Written for Casting Networks News by Terry Berland @berlandcasting.
Photo credit: Shutterstock.com
I’ve been casting for many years and I happily realize that popular opinion has changed regarding the answer to what it means to be a working actor. One of the realities of the internet is that it has diminished boundaries, enabling information to virtually reach a mass number of people. This has resulted in having a broader understanding of many cultures, including unmasking what it takes to be an “everyday” working actor.
Previously the definition of a working actor was pretty black or white. That being, you are working when you book something, are on set, in a TV show or in a film, and then when that gig is over, you were basically looked at as an out of work actor.
The culture of the definition of a working actor has changed and, I believe, gained respect, partly due to the number of videos circulating on the internet of celebrities sharing personal inspirational words, including past struggles and how they overcame negative thoughts.
One such video I watched recently was Michael Keaton/Audition Mindset Acting Tips: https://www.youtube.com/shorts/nKZ7LnVYczI
In this short video Michael stunningly talks about how he changed his mindset regarding what it means to be a working actor. He says he used to focus on the job at the end of the audition, and at some point, he came to a sensational moment which turned his thought process around to understanding that an audition is the job. Therefore, every time he auditioned he was working.
Being moved by this thought-provoking inspirational video, I would like to take this a step further and share what I, and many other casting directors feel is the definition of a working actor.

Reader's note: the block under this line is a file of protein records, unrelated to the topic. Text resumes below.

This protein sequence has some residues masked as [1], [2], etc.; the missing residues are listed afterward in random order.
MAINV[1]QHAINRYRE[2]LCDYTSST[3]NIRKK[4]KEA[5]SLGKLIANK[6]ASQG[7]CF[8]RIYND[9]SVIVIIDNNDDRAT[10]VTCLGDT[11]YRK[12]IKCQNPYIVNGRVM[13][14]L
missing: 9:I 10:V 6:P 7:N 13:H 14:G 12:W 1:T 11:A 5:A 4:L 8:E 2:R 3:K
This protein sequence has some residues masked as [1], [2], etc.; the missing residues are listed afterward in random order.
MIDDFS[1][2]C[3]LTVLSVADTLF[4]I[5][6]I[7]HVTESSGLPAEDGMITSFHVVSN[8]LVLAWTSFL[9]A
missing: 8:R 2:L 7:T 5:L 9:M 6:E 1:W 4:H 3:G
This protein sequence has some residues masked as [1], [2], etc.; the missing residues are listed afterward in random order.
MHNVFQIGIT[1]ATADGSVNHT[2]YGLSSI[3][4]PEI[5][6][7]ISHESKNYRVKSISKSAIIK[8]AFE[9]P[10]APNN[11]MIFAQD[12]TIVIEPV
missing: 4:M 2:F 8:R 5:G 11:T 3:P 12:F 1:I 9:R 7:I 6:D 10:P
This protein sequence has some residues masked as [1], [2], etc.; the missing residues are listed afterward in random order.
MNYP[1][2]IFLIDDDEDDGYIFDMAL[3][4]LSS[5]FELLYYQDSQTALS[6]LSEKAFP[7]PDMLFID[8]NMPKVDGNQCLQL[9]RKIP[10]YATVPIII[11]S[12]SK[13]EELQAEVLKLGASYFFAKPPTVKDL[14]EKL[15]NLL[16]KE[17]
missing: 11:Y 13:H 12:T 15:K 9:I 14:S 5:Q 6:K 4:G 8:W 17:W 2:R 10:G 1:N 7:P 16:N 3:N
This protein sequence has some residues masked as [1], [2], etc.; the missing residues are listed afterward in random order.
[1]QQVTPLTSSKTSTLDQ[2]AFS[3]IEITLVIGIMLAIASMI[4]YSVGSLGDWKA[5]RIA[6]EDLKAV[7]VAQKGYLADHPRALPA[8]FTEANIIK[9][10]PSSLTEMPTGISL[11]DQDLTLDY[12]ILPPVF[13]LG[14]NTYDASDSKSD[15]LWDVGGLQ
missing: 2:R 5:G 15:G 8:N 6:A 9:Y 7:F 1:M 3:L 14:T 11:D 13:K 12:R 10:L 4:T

As acting is a craft that takes on-going nurturing, I feel an actor is a working actor when they are actively working at the craft of being an actor. Which includes the following:
Taking on-going acting classes.
Every week you are delving in and actively honing your craft, working at peeling the layers away to be the best that you can be at any given moment. Acting classes of course, can include theatrical, commercial and voice-over.
Your photos are professionally proper to whichever acting venue you are pursuing. Photos for each venue varies a bit.
Acting resumes are different than business resumes. Whether you are a seasoned actor or transcending from business, high school or college acting, your resume will constantly be changing and updated as you evolve.
You can find examples of acting resumes all over the internet or in my book “Breaking into Commercials” (The Complete Guide To Marketing Yourself, Auditioning To Win, And Getting The Job). Look at several examples of resumes and choose the layout that resonates with you.
Registered on professional industry casting submission sites.
You are registered and actively participating on these sites. That includes being vigilant about submitting for casting calls, confirming casting appointments, self-taping, confirming in a timely manner and going to in-person auditions and callbacks when requested to.
Have the proper equipment to audition.
As many auditions are self-taped make sure you know and have the proper equipment for competitive self-tapes. It is not an expensive proposition.
Have a team behind you.
Have an agent or seek agent representation.
An agent is part of your team. Communicating and feeling in partnership with your agent is important.
Be responsible, knowledgeable about the business.
Keep current and be dependable regarding auditions, avails and bookings.
In a nutshell, you are a working actor being a focused self-employed entrepreneur, putting thought and investment into your career, devoting time maintaining your craft. Actors are no different than all people in their own business who have to prepare, maintain and plan in between paying gigs.
If you want to sharpen up on your commercial acting technique, follow this link to Terry Berland’s Commercial Acting workshop.